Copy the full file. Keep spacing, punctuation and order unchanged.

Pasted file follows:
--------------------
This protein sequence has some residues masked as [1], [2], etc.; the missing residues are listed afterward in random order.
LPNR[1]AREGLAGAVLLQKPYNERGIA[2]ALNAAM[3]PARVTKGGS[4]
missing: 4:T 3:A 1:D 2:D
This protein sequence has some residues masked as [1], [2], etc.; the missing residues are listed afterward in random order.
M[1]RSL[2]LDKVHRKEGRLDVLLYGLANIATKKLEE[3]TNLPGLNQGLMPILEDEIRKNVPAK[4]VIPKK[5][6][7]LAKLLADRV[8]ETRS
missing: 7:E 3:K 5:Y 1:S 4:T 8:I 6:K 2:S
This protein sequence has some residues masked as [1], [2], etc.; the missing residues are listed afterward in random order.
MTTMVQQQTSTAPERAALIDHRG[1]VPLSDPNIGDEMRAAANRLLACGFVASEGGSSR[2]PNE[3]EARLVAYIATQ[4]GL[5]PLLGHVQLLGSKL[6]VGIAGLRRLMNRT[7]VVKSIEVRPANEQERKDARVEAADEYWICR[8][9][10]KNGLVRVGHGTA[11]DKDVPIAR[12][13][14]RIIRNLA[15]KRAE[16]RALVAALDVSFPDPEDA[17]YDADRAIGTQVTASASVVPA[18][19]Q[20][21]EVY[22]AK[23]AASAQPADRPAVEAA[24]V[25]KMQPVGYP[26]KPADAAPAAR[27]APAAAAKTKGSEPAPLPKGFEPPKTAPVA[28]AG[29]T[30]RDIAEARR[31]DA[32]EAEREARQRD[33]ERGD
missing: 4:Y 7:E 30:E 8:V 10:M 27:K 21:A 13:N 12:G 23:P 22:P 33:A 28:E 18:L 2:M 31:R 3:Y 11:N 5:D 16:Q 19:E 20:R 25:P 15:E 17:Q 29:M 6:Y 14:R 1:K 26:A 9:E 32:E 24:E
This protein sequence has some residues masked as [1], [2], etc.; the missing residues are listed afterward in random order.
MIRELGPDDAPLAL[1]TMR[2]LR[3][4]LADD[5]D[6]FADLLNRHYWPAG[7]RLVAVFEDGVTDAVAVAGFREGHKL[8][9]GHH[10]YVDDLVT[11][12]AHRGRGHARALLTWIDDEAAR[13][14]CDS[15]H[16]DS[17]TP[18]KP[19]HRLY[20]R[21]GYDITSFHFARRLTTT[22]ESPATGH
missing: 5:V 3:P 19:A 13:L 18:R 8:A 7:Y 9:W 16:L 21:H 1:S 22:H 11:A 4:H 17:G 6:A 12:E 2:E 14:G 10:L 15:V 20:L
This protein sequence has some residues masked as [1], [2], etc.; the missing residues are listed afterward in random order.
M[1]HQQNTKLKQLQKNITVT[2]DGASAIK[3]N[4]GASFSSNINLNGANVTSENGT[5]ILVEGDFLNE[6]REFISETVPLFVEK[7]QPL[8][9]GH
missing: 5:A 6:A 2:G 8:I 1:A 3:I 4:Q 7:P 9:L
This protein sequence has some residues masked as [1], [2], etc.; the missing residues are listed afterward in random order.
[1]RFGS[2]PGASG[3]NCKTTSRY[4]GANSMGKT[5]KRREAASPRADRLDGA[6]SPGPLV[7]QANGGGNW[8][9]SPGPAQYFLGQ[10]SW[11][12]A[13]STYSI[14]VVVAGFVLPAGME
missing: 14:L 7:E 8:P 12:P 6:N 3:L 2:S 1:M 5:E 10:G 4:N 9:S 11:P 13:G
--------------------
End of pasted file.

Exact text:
This protein sequence has some residues masked as [1], [2], etc.; the missing residues are listed afterward in random order.
LPNR[1]AREGLAGAVLLQKPYNERGIA[2]ALNAAM[3]PARVTKGGS[4]
missing: 4:T 3:A 1:D 2:D
This protein sequence has some residues masked as [1], [2], etc.; the missing residues are listed afterward in random order.
M[1]RSL[2]LDKVHRKEGRLDVLLYGLANIATKKLEE[3]TNLPGLNQGLMPILEDEIRKNVPAK[4]VIPKK[5][6][7]LAKLLADRV[8]ETRS
missing: 7:E 3:K 5:Y 1:S 4:T 8:I 6:K 2:S
This protein sequence has some residues masked as [1], [2], etc.; the missing residues are listed afterward in random order.
MTTMVQQQTSTAPERAALIDHRG[1]VPLSDPNIGDEMRAAANRLLACGFVASEGGSSR[2]PNE[3]EARLVAYIATQ[4]GL[5]PLLGHVQLLGSKL[6]VGIAGLRRLMNRT[7]VVKSIEVRPANEQERKDARVEAADEYWICR[8][9][10]KNGLVRVGHGTA[11]DKDVPIAR[12][13][14]RIIRNLA[15]KRAE[16]RALVAALDVSFPDPEDA[17]YDADRAIGTQVTASASVVPA[18][19]Q[20][21]EVY[22]AK[23]AASAQPADRPAVEAA[24]V[25]KMQPVGYP[26]KPADAAPAAR[27]APAAAAKTKGSEPAPLPKGFEPPKTAPVA[28]AG[29]T[30]RDIAEARR[31]DA[32]EAEREARQRD[33]ERGD
missing: 4:Y 7:E 30:E 8:V 10:M 27:K 21:A 13:N 12:G 23:P 22:P 33:A 28:E 18:L 2:M 31:R 3:Y 11:N 5:D 16:Q 19:E 20:R 25:P 15:E 17:Q 29:M 6:Y 14:R 1:K 26:A 9:E 32:E 24:E
This protein sequence has some residues masked as [1], [2], etc.; the missing residues are listed afterward in random order.
MIRELGPDDAPLAL[1]TMR[2]LR[3][4]LADD[5]D[6]FADLLNRHYWPAG[7]RLVAVFEDGVTDAVAVAGFREGHKL[8][9]GHH[10]YVDDLVT[11][12]AHRGRGHARALLTWIDDEAAR[13][14]CDS[15]H[16]DS[17]TP[18]KP[19]HRLY[20]R[21]GYDITSFHFARRLTTT[22]ESPATGH
missing: 5:V 3:P 19:A 13:L 18:R 8:A 7:Y 9:W 16:L 21:H 1:S 22:H 11:A 4:H 17:G 6:A 12:E 2:E 14:G 10:L 15:V 20:L
This protein sequence has some residues masked as [1], [2], etc.; the missing residues are listed afterward in random order.
M[1]HQQNTKLKQLQKNITVT[2]DGASAIK[3]N[4]GASFSSNINLNGANVTSENGT[5]ILVEGDFLNE[6]REFISETVPLFVEK[7]QPL[8][9]GH
missing: 5:A 6:A 2:G 8:I 1:A 3:I 4:Q 7:P 9:L
This protein sequence has some residues masked as [1], [2], etc.; the missing residues are listed afterward in random order.
[1]RFGS[2]PGASG[3]NCKTTSRY[4]GANSMGKT[5]KRREAASPRADRLDGA[6]SPGPLV[7]QANGGGNW[8][9]SPGPAQYFLGQ[10]SW[11][12]A[13]STYSI[14]VVVAGFVLPAGME
missing: 14:L 7:E 8:P 12:P 6:N 3:L 2:S 1:M 5:E 10:G 4:N 9:S 11:P 13:G